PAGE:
The Life - Living among people who are poor, living an exemplary life that speaks louder than words, recognizing Christ in others, incarnating God's tenderness, love, mercy and justice for all they meet, realizing that the people they serve are their salvation — these are the ways in which sisters fit into the "great commission" of Jesus in Matthew 28: to make disciples of all nations.
The Life is a monthly feature about the unique, challenging and very specific lives of women religious around the world. The format is simple: GSR poses a question and publishes responses from several sisters who are part of a panel of 20. Read more about the project.
The Life - Anglicans, Buddhists, Hindus, Jews, Methodists, Muslims, Sufis, Quakers: The panelists for August responded on a very personal level, sharing their life experiences that led them into an appreciation of other religions and ecumenical experiences. The panel responded to the following question: There are many entryways to ecumenical experience. Describe the door that let you, personally, walk into a sacred experience with or in a different religion or denomination.
The Life - This month, the panelists shared some of their congregational ministries with women, describing how they meet the special needs of this vulnerable half of humanity in various places around the world, especially those experiencing war and violence. Two things they agreed on: Education is a powerful shield against poverty, and peace is a key ingredient to a prosperous and happy life. The panel responded to the following question: Women seem to always get the worst of the world's crises. How does your congregation help women deal with the effects of poverty, war, terrorism or violence?
The Life - "True formation happens when I am fully present to my daily reality. Then the word of God pierces my heart in the most unexpected ways, through the hands of his people." In the debut installment of the second year of GSR's feature The Life, our new panelists share what they've learned from work and life as a sister.
GSR Today - Welcome to the second year of our monthly series called The Life. A panel of 25 sisters will share their reflections on the unique, challenging lives of Catholic women religious. Meet our new panelists for the 2018-19 edition of The Life.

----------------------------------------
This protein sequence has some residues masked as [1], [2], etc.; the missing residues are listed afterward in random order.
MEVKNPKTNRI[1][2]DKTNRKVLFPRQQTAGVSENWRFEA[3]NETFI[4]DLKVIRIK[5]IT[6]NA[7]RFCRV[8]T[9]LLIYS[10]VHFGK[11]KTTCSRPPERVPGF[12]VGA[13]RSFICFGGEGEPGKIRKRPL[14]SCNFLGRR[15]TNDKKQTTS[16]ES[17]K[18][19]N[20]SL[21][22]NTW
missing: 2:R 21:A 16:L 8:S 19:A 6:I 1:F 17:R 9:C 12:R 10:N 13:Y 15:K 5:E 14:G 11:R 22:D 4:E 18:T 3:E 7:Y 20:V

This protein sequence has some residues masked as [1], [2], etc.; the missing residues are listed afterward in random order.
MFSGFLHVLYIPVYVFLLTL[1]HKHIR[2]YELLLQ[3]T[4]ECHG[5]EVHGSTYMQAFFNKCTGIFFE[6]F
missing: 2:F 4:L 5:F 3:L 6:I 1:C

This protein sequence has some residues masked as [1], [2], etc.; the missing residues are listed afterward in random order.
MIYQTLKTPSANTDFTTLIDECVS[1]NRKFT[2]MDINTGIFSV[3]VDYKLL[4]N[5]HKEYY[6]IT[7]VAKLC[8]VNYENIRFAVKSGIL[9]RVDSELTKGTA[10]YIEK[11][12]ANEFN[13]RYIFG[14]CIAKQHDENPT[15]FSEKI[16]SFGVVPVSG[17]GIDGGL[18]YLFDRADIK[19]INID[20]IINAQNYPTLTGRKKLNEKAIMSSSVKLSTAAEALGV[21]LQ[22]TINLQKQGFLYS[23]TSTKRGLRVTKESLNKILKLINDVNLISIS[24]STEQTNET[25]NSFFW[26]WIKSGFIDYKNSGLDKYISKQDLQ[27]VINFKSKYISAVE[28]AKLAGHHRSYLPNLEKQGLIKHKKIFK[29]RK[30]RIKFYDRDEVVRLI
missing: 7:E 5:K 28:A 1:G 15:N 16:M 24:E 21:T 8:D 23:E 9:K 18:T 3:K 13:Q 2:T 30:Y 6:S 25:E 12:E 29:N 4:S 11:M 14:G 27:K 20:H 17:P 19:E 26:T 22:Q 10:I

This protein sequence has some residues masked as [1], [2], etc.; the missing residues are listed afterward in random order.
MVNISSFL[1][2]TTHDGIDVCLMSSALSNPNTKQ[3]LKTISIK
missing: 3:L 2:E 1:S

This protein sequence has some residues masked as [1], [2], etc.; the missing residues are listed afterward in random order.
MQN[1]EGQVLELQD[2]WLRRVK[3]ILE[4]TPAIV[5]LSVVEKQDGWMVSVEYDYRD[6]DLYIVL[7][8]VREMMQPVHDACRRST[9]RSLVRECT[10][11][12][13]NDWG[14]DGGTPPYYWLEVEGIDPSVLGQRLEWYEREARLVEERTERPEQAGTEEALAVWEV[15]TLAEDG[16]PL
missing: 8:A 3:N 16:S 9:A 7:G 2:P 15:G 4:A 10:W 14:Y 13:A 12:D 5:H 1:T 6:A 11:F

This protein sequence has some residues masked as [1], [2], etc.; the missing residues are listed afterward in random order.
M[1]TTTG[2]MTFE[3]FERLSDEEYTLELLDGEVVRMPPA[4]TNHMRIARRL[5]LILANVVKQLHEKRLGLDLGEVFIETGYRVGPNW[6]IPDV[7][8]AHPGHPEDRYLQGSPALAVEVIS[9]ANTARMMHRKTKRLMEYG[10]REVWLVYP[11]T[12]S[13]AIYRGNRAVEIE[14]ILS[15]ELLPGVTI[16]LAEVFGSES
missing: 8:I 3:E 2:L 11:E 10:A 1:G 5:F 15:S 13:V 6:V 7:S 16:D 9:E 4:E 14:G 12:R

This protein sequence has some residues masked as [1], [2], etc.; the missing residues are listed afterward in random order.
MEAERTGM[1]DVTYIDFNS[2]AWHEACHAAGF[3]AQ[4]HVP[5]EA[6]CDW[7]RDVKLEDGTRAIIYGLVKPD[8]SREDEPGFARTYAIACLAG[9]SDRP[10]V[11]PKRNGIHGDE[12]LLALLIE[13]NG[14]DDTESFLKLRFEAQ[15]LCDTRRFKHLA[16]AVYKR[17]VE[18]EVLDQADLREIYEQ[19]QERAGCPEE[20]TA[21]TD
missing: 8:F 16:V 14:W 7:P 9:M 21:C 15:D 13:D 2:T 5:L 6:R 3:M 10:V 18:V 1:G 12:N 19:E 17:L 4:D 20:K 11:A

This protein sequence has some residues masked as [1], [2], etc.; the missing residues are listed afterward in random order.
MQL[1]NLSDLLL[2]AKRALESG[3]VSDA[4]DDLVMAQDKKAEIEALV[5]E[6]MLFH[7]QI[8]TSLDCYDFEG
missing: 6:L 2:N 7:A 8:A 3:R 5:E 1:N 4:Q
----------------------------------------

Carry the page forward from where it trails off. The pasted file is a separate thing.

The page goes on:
The Life - Inspiring. Enriching. Expanding. Sustaining. Nourishing. Creating solidarity. A profound sisterhood. A shared community of life around the world. That is how the panelists described their experience of writing for The Life this year. This month — the last month of the 2017-18 panel — we invited all the panelists to reflect on the year.
The Life - This month illustrates the infinite variations in the organizational relationships one congregation can have with others. Congregations' uniqueness makes a difference in their history, ministries and future plans — whether helpful or complicated. We asked panelists: How unique is your congregation? Is it the only one like it in the world, or do you share a charism or a founder with another group of sisters?
The Life - This month, the panelists gave us an insight into the education of sisters around the world. One thing they all agree upon: Education is the highest priority in terms of preparing their sisters for ministry. However, sisters question the adequacy of education for women religious in different parts of the world. We asked: How successful is your congregation at attending to the educational needs of its sisters? In what way is your congregation participating in the ongoing education of sisters from around the globe?
The Life - Too far away. Too close. Culture or charism? Church changes. Lifestyle changes. Holding preferences lightly. The panelists relate what they found most difficult about religious life, both when they entered community and — for some — even now. Influences of culture, of charism, of age all play a role. They addressed this question: What was your most challenging adjustment to religious life?
The Life - This month, the panelists consider the unique charisms of their particular congregations and discuss how their individual ministries reflect that charism. They addressed this question: How does your personal ministry reflect your congregation's charism?
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